Stocks mostly up as investors overcome economic worries
NEW YORK » Wall Street ended its second straight winning week with a moderate advance yesterday, overcoming concerns about consumer confidence and inflation.
After slumping early in the session in response to weak consumer confidence and a spike in oil prices, investors seemed to turn their attention to broader signs, including the week's generally satisfactory earnings reports, that suggested that government efforts to steady the economy appear to be working. That shift in focus sent stocks up late in the day.
Although the Reuters/University of Michigan consumer sentiment index came in with its lowest reading since the early 1980s, Tom Lydon, president of Global Trends Investments in Newport Beach, Calif., said companies' first-quarter reports convinced investors that "overall, things aren't all that bad."
The consumer sentiment index fell to 62.6 for April from 69.5 a month earlier, reflecting Americans' concern about rising energy and food prices.
So far, "the earnings have come in on the financial side pretty much where people expected and in terms of the industrial side a little bit better than expected," said Charlie Smith, chief investment officer at Fort Pitt Capital Group in Pittsburgh. "Consumers were a little bit weaker than expected. So you net all those together and the earnings season is turning out as people thought it would before it started."
The Dow Jones industrial average gained 42.91, or 0.33 percent, to 12,891.86, after falling more than 100 points earlier in the session. The Dow closed the week with a gain of less than 1 percent.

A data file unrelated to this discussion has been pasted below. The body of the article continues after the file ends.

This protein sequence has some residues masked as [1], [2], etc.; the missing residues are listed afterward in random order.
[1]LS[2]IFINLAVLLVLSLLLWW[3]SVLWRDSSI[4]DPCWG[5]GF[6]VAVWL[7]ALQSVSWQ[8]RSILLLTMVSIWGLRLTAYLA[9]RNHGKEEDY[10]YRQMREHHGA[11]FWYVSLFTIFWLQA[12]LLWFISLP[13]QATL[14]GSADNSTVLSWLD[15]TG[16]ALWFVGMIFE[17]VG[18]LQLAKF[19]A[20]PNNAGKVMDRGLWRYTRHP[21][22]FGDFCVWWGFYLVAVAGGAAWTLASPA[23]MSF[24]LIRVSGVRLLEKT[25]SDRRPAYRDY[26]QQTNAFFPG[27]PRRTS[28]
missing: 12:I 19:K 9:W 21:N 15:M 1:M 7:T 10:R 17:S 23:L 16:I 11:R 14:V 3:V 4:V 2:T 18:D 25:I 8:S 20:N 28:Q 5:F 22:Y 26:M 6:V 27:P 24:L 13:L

Broader stock indicators were mixed on the day. The S&P 500 index gained 9.02, or 0.65 percent, to 1,397.84, and rose 2.1 percent for the week. The Russell 2000 index of smaller companies rose 4.81, or 0.67 percent, to 721.88.
The Nasdaq composite index, depressed by disappointment with a Microsoft Corp. forecast, fell 5.99, or 0.25 percent, to 2,422.93, after dropping as much as 1.6 percent during the session. But advancers were well ahead of decliners in the broader Nasdaq Stock Market, and for the week, the Nasdaq gained 1.4 percent.
Advancing issues outpaced decliners by 2 to 1 on the New York Stock Exchange. Consolidated volume came to 3.72 billion shares, down from 4.34 billion shares on Thursday.
Bond prices fell ahead of the Federal Reserve's meeting on interest rates next Wednesday. The yield on the benchmark 10-year Treasury note, which moves opposite its price, rose to 3.87 percent from 3.83 percent late Thursday.
Oil prices, meanwhile, jumped on a series of troubling events overseas, including word that a ship under contract with the U.S. Navy fired flares and warning shots at two small boats of unknown origin in the Persian Gulf. Oil was up earlier following an attack on a pipeline in Nigeria and a looming refinery strike in Scotland; light, sweet crude shot as high as $119.50 a barrel on the New York Mercantile Exchange before falling back to settle at $118.52, up $2.46.
Microsoft fell $1.97, or 6.2 percent, to $29.83, after its first-quarter report. The tech leader said after the closing bell Thursday that worldwide sales next year should offset weakness in the U.S. economy.
Goodyear Tire & Rubber Co. rose $1.66, or 6.1 percent, to $28.91 after posting a first-quarter profit amid increased revenue.